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who had spent his heirship and moveables, likea gentleman, at cock-matches, bull-haitings, horse-races, and the like. Now, Donald Bean Lean, being aware that the bridegroom was in request, and wanting to cleik the cunzie (that is, to hook the silver), he cannily carried off Gilliewhackit ae night when he was riding dovering hame (wi' the malt rather above the meal), and with the help of his gillies he gat him into the hills with the speed of light, and the first place he wakened in was the cove of Uaimh an Ri. So there was old to do about ransomring the bridegroom; for Donald would not lower a farthing of a thousand pounds.»

« The devil!»

« Punds Scottish, ye shall understand. And the lady had not the silver if she had pawned her gown; and they applied to the governor o' Stirling castle, and to the major o' the Black Watch; and the governor said, it was ower far to the northward, and out of his district; and the major said, his men were gane hame to the shearing, and he would not call them out before the victual was got in for all the Cramfeezers in Christendom, let alone the Mearns, for that it would prejudice the country. And in the meanwhile ye'll no hinder Gilliewhackit to take the small-pox. There was not the doctorin Perth or Stirling would look near the poor lad, and I cannot blame them; for Donald

had been misguggled by ane of these doctors about Paris, and he swore he would fling the first into the loch that he catched beyond the Pass. However, some cailliachs (that is, old women), that were about Donald's hand, nursed Gilliewhackit sae weel, that between the frec open air in the cove and the fresh whey, deil an' he did not recover may be as weel as if he had been closed in a glazed chamber and a bed with curtains, and fed with red wine and white meat. And Donald was so vexed about it, that when he was stout and weell, he even sent him free hame, and said he would be pleased with ony thing they would chuse to give him for the plague and trouble which he bad about Gilliewhackit to an unkenn'd degree. And I cannot tell you precisely how they sorted; but they agreed sae weel, that Donald was invited to dance at the wedding in his Highland trews, and they said there was never sae meikle silver clinked in his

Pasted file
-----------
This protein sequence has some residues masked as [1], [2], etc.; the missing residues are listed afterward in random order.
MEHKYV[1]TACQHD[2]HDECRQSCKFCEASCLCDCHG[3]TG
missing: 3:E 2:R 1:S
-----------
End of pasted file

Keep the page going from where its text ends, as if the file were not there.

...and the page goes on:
either before or since. And to the boot of all that, Gilliewhackit said, that, be the evidence what it liked, if he had the luck to be on Donald's inquest, he would bring him in guilty of nothing whatever, unless it were wilful arson, or murder under trust.»

With such bald and disjointed chat Evan went on illustrating the existing state of the Highlands, more perhaps to the amusement of Waverley than that of our readers. At

length, after having marched over bank and brae, moss and heather, Edward, though not unacquainted with the Scottish liberality in computing distance, began to think that Evan's five miles were nearly doubled. His observation on the large measure which the Scottish allowed of their land in comparison to the computation of their money, was readily answered by Evan, with the old jest, « The deil take them who bave the least pint stoup.»

And now the report of a gun was heard, and a sportsman was seen, with his dogs and attendant, at the upper end of the glen. Shogh,” said Dugald Mahony, « tat's